Helping a friend suffering from domestic violence

  • By Team TDO

Many a times, victims of domestic violence find it hard to express the suffering they are undergoing in light of the fact that they would have to reveal that it's being done by someone who they are extremely close to. For this reason, the onus of creating a space where your friend can come forward and reveal the situation lies with you.

The prime symptom of domestic violence is the loss of the persona of the individual. Often, the victim feels irritated and gets agitated easily on being questioned about the behavior. If you find bruises on your friend and they find it hard to explain its presence or just avoid the question, then it is time to compassionately bring forth your worries and talk about it. Your friend could experience fatigue and lack of interests in activities that motivated them before.

Communication is the starting point of resolving domestic violence. While it is critical to take action as soon as possible, it is also of utmost importance to make sure that your way of communicating about the issue does not leave your friend vulnerable and feeling humiliated. Many a times you might slip a phrase or say something which could leave your friend hurt and upset. Ensure that you thoughtfully decide the words which are to express your concern.

Roberta Smart, a counselor who deals with cases of domestic violence revealed that in one of the instances, the victim took over 6 weeks to be able to even speak about what was going on. However, once she began, it felt as though a volcano of suffering had been pulsating within her and she was searching desperately for help.

Accept that it might take time for your friend to talk about the situation, and in your efforts to get her/him to talk, don’t impose your ideas. This might be counter-productive. It is best to let your friend know that you are there for her/him and that they can approach you any time they want. As you pick up on the hints, let her/him know that you feel something is wrong and want to stay around. Maybe, call her/him over to your place sometime and talk privately to provide a space of comfort.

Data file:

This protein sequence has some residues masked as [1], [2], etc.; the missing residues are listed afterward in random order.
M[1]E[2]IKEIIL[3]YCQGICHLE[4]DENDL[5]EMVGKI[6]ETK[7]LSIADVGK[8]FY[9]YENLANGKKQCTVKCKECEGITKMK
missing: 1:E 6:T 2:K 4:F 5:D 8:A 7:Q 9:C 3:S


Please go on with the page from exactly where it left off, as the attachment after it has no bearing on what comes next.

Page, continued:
Once your friend reveals that she/he is undergoing domestic violence, listen and let her/him tell you everything that is bothering her/him. She/he might hold silence for a while, however, do not assume this silence to be a concluding note to her/his suffering. Within a week of coming to know her/his situation, speak to someone you can trust and who can help her/him. If your friend is hesitant to converse, offer to communicate the situation beforehand to the person and then, let your friend participate. The most effective place to approach in these situations is domestic violence agencies that also have support groups and counseling sessions.

The process of rescuing and bringing your friend back to a healthy emotional state will be a long and challenging one. Be there for your friend - physically (driving her/him to court, helping with the legal processes, during events of meeting the abusers) and emotionally (on call, as a listener and comfort, to help with psychological problems). A victim of domestic violence will find it hard to trust and begin an intimate human relationship again - you could be a medium through which she/he begins to start being part of the world again.